Are you emptied of all merit, goodness, and hope in yourselves? Then your redemption draweth nigh. When you are cleared out and turned upside down, then eternal mercy greets you. Trust Christ. If you cannot swim, give yourselves up to the stream, and you shall float. If you cannot stand, give yourselves up to him, and he will bear you as on eagles' wings. Give up yourself. There, let it die; it is the worst enemy you ever had. Though you relied upon it, it has been a delusion and a snare to you. Now, therefore, throw the whole weight and burden of your life of sin and folly upon Jesus' Christ, the Sin-bearer, and this shall be the time of your deliverance, so the darkest hour you ever knew shall give place to the brightest you have ever experienced. You shall go your way rejoicing, with a joy unspeakable and full of glory. A third illustration may be found in:—
    III. THE DELIVERANCES WHICH A COVENANT GOD WORKS FOR AN AFFLICTED PEOPLE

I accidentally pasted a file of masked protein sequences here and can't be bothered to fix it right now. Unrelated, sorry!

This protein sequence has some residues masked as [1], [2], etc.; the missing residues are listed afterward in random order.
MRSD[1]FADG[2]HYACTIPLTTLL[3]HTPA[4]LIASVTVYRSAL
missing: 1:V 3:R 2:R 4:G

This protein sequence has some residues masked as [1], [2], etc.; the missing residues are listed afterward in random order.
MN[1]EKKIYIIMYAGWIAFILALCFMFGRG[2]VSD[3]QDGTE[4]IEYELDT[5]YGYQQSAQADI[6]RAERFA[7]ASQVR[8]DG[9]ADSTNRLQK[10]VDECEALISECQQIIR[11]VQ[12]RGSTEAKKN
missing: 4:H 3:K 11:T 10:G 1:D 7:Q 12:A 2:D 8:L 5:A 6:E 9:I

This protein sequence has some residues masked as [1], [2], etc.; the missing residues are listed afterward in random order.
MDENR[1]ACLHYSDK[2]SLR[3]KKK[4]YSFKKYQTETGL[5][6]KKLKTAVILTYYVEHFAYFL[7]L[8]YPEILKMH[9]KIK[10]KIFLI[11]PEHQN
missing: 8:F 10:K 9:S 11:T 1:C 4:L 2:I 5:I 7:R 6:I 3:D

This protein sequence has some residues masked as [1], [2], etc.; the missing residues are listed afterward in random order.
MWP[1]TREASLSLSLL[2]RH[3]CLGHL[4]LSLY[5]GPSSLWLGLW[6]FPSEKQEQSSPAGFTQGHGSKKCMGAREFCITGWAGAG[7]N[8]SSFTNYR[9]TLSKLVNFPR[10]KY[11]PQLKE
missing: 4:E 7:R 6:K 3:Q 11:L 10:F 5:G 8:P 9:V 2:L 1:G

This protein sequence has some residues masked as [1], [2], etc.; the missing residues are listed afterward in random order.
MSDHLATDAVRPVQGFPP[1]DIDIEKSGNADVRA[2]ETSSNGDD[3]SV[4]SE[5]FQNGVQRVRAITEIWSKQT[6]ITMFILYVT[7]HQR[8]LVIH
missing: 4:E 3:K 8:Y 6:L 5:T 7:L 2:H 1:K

The same rule which we have already observed will hold good here—at evening time it shall be light. No child of God can be very long without trouble of some kind or other, for sure it is that the road to heaven will always be rough. Some visionaries have been talking of making a railroad to the city. With this view, they would fill up the Slough of Despond, run a tramway right through the middle of it, and construct a tunnel through the hill Difficulty. I would not advise any of you to be shareholders in the company, for it will never answer. It will bring thousands to the river of Death, and swamp them there, but at the gates of the Celestial City not a passenger will ever arrive by that route. There is a pilgrimage, and a weary pilgrimage too, which must be taken before you can obtain entrance into those gates. Still, in all their trials, God's people always find it true that at evening time it shall be light. Are you suffering from temporal troubles. You cannot expect to be without these. They are hard to bear. This, however, should cheer you, that God is as much engaged to succour and support you in your temporal, as he is in your spiritual interests. Beloved, the very hairs of your head are all numbered. Not a sparrow falls on the ground without your Father knowing it. Well, now, taking quite a material view of the question, you are of more value than many sparrows. You may be very poor, yet be very, very dear to your Father in heaven. Your poverty may reduce you to the utmost pinch, but that will be the time of your sweetest relief. The widow woman at the gates of Zarepta could hardly have been more wretched than when she had gone out to gather a few sticks—she says two—enough, I suppose, to cook the handful of meal and the few drops of oil, with which to make the last morsel for herself and for her son. Ay, poor soul! At that very moment the prophet of God came in—not while there was much meal or much oil, but just as they were all spent. He came to tell her that the barrel of meal should not waste, nor the cruse of oil fail, till the Lord sent rain, and famine ceased in the land. God's people in Egypt were not brought out until the rigour of their bondage had become too bitter to bear. When it was intolerable, the Lord redeemed them with a strong arm and a high hand. You may, my dear hearer, be so tried that you think nobody ever had such a trial. Well, then, your faith may look out for such a deliverance as nobody else ever experienced. If you have an excess of grief, you shall have the more abundant relief. If you have been alone in sorrow, you shall, by-and-bye, have a joy unspeakable, with which no stranger can intermeddle. You shall lead the song of praise, as chief musicians, whose wailings were most bitter in the abodes of woe. Do cast your burden on God. Let me beseech those of you who love him, not to be shy of him. Disclose to him your temporal griefs. For you, young people, you remember I have just prayed that you might early in life learn to cast your burden upon God. Your trials and troubles, while you are at home under your father's roof, are not so heavy as those that will come when you begin to shift for yourselves. Still, you may think them heavier, because your older friends make light of them. Well, while you yet remain at the home of your childhood, acquire the habit of carrying your daily troubles and griefs to God. Whisper them into your Heavenly Father's ear, and he will help you. And why should you men of business try to weather the storm without your God? 'Tis well to have industry, shrewdness, and what is called self-reliance—a disposition to meet difficulties with determination, not with despondency:—